The annual meeting of the Society of Interventional Radiology was held from Feb. 28 to March 5 in Atlanta and attracted more than 5,000 participants from around the world, including scientists, allied health professionals, and others interested in interventional radiology. The conference highlighted recent advances in disease management and minimally-invasive, image-guided therapeutic interventions, with nearly 400 scientific presentations and posters covering the latest trends in interventional radiology research.
In a retrospective analysis, Sandeep Bagla, M.D., of Inova Alexandria Hospital in Virginia, and colleagues evaluated the effectiveness of prostate artery embolization in patients with varying gland sizes.
“Currently, the decision for which type of traditional surgery, such as transurethral resection of the prostate, is based on prostate gland size. Patients with a small prostate (<50 cm³) or a larger prostate (>80 cm³) are not ideal candidates for traditional benign prostatic hyperplasia (BPH) procedures,” Bagla said. “However, we evaluated the effectiveness of an alternative approach in three groups of patients, those with prostate <50 cm³, between 50 to 80 cm³, and >80 cm³.”
The investigators found that all three groups demonstrated improvement with prostate artery embolization. In addition, all three groups equally demonstrated improvements.
“In terms of clinical practice, for patients with a smaller sized prostate and those with a larger sized prostate, this approach offers an effective alternative for those not a candidate for traditional BPH surgery,” Bagla added.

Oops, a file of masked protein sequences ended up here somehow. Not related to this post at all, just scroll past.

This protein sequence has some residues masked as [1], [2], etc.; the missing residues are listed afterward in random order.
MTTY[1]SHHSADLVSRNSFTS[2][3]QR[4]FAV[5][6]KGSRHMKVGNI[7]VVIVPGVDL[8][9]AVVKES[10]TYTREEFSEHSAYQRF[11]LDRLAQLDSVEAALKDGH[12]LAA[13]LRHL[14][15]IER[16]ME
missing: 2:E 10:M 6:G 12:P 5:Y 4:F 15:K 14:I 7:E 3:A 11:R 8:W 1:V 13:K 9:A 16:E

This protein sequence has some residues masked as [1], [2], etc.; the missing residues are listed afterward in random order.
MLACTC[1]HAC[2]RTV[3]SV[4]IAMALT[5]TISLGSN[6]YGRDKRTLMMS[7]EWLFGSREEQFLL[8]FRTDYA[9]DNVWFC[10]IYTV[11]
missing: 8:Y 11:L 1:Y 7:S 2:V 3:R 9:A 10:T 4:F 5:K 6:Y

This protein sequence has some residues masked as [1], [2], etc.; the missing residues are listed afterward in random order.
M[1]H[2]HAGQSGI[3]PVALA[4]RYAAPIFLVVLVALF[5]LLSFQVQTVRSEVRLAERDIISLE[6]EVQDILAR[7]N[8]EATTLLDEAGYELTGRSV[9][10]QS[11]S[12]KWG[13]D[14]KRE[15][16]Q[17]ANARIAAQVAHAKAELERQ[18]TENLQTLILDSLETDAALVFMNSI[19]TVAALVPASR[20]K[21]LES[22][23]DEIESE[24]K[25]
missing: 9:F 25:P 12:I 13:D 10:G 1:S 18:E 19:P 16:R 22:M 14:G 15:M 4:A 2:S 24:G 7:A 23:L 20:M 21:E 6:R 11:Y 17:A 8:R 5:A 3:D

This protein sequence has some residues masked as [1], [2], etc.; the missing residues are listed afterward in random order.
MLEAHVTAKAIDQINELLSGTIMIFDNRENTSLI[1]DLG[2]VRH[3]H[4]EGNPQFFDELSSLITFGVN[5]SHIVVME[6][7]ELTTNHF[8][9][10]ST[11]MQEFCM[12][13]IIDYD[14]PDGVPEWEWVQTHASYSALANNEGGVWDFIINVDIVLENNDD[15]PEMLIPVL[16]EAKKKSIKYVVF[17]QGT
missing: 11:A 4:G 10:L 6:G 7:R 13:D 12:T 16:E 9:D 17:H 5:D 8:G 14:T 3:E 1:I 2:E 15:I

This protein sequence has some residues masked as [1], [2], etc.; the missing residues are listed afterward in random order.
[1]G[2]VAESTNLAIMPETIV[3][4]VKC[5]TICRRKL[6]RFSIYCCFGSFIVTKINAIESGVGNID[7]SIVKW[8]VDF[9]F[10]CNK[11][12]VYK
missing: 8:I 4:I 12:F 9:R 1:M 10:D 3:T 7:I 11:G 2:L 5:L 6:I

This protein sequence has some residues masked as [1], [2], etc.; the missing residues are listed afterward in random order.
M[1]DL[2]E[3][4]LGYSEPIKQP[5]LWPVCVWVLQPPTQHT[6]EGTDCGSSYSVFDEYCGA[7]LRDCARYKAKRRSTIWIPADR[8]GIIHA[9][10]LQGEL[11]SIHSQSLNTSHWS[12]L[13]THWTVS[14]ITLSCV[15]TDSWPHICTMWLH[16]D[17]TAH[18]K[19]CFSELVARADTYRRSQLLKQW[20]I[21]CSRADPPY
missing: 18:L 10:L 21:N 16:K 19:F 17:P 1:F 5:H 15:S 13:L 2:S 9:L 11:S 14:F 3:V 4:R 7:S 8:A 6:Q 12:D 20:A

In another study, Horacio R. D’Agostino, M.D., of the Louisiana State University Health Sciences Center in Shreveport, and colleagues developed and evaluated the effectiveness of printed catheters, stents, and filaments with the ability to deliver antibiotics and chemotherapeutic medications to a targeted area in cell cultures. The investigators aimed to determine if this approach could inhibit the growth of bacteria and cancer cells. The investigators found that these devices inhibited both bacteria and cancer cell growth.
“We treat a wide variety of patients and, with some patients, the current one-size-fits-all devices are not an option,” D’Agostino said in a statement. “Three-dimensional printing gives us the ability to craft devices that are better suited for certain patient populations that are traditionally tough to treat, such as children and the obese, who have different anatomy. There’s limitless potential to be explored with this technology.”
In the single-arm, prospective pilot Bariatric Embolization of Arteries for the Treatment of Obesity (BEAT Obesity) study, Clifford Weiss, M.D., of the Johns Hopkins University School of Medicine in Baltimore, and colleagues evaluated the safety and efficacy of bariatric embolization using 300 to 500 micron embospheres to treat morbidly obese patients.
In terms of the primary end points, weight loss, and 30-day adverse events, the investigators found no major adverse events and an average weight loss of 3.3 ± 1.6 percent. Overall, the investigators found early evidence that bariatric embolization is a safe, effective, minimally-invasive treatment for morbid obesity.
SIR: Intranasal Sphenopalatine Ganglion Block Eases Migraine
MONDAY, March 2, 2015 (HealthDay News) — A procedure that delivers lidocaine directly to nerves in the back of the nasal cavity appears to offer significant relief to migraine sufferers, preliminary research indicates. The findings were scheduled to be presented at the annual meeting of the Society of Interventional Radiology, held from Feb. 28 to March 5 in Atlanta.
SIR: Ultrasound Tx Relieves Pain in Chronic Plantar Fasciitis
MONDAY, March 2, 2015 (HealthDay News) — An ultrasound technique is showing early promise as a quick and minimally-invasive treatment for plantar fasciitis. The findings were scheduled for presentation at the annual meeting of the Society of Interventional Radiology, held from Feb. 28 to March 5 in Atlanta.
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